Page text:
Blaming seven computer hard drive crashes and antiquated equipment for the recently disclosed lost government emails being sought by angry elected officials, John Koskinen, the newest Commissioner for the beleaguered Internal Revenue Service, testified today before the House Ways and Means Committee and defended agency actions.
Which maybe left some people wondering why the Information Technicians for the IRS have not also been subpoenaed by Congress.
With the IRS claiming it has lost many thousands of emails, from Lois Lerner and six of her IRS co-workers, many of the questions being raised seemed infused with disbelief and suspicion. Chairman Dave Camp of Michigan recalled that a year ago Lois Lerner admitted to Congress that the IRS did target conservative organizations. Within his remarks Camp also mentioned that the years between 2009 and 2011 are the very years of the targeting scheme by the government agency.
Camp stated that the IRS violated the "Constitutional rights" of many taxpayers, and said “what we have found so far is outrageous.” Rep. Sander Levin counted the hours spent on the task of employees paid by the taxpayers to produce documents related to the investigation. He pointed out that Lois Lerner did email on June 14, 2011:
“My computer crashed yesterday.”
Levin stated that now everyone is up-to-date and knows what happened, and the fact that IT experts could not "save her hard drive" as well. He further said he believes that the IRS is "underfunded" and blamed Congress for cutting that funding. Koskinen perhaps was happy to hear it. He said that while the IRS has "one billion" dollars worth of computer equipment, more money should be given them by Congress. The need to "invest, upgrade and maintain" seeming to be the real issue for him.
Congressman, business owner and Certified Public Accountant Jim Renacci of Ohio released a statement on the IRS matter, and apparently felt suspicious of the agency. He said:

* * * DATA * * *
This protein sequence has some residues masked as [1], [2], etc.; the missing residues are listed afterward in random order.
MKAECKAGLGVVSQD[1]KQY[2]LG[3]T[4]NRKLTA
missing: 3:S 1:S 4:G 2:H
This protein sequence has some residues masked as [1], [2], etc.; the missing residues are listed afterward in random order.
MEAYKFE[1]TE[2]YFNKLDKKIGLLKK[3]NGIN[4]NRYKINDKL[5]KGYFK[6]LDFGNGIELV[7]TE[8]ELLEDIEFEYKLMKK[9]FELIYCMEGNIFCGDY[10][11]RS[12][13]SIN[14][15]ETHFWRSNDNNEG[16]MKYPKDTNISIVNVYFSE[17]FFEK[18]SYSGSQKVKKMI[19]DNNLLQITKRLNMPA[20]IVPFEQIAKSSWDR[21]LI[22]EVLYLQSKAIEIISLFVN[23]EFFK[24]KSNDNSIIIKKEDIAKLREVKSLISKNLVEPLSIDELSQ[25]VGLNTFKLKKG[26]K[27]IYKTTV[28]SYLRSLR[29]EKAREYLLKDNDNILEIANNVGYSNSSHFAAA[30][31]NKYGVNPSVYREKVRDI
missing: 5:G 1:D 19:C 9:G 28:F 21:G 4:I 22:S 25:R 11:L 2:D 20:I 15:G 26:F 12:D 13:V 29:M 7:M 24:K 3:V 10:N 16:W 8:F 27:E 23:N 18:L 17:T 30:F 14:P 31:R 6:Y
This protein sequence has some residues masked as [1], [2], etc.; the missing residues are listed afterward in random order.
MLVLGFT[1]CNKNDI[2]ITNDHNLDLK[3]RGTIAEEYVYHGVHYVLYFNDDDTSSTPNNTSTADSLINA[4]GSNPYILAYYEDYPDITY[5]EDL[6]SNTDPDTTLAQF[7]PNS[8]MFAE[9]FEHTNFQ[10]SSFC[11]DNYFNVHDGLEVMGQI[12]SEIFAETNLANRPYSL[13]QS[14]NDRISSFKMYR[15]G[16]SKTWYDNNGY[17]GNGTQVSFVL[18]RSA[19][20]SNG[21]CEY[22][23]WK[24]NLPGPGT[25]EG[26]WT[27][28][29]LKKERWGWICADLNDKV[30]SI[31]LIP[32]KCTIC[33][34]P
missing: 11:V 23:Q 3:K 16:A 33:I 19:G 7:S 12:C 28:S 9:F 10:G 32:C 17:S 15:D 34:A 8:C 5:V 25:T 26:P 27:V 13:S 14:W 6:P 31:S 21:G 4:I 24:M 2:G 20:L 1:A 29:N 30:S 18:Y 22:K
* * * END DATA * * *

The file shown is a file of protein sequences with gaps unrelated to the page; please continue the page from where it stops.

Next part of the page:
“On Friday, we learned that the IRS has known for months that it could not retrieve years’ worth of Lois Lerners’ emails, as well as the emails of six other IRS employees. Conveniently for Ms. Lerner, the emails that were lost were sent and received during the height of the IRS' political targeting. This is the same government agency that expects hardworking taxpayers to keep seven years’ worth of records just in case you are selected for an audit. Going forward, will the IRS accept the response ‘I threw away my hard drive’ when auditing an individual who can’t produce adequate documentation? Of course it won’t, and this excuse won’t hold up in Congress either. I don’t buy it."
Back in 2012, as mentioned in a previous Examiner story, it seemed clear from a Congressional report that the IRS failed to "... install crucial software updates and patches." So the idea of needing more money might seem an absolute waste of additional taxpayer funding. The questions arising from this information perhaps should be answered as well before any more funding is tossed in their direction:
- Why didn't they install all of those updates, patches?
- Where are the IT people and what have they been doing?
- What good does spending more money and buying more stuff do if the IRS won't actually use it?
According to the IRS' own website information, under the headings of "Part 1. Organization, Finance, and Management, Chapter 10. Office of the Commissioner of Internal Revenue," and "Section 3. Standards for Using Email" much can be learned about the agency. Note this bit listed under 188.8.131.52.3 (07-08-2011):
"If you create or receive email messages during the course of your daily work, you are responsible for ensuring that you manage them properly. The Treasury Department’s current email policy requires emails and attachments that meet the definition of a federal record be added to the organization’s files by printing them (including the essential transmission data) and filing them with related paper records. If transmission and receipt data are not printed by the email system, annotate the paper copy."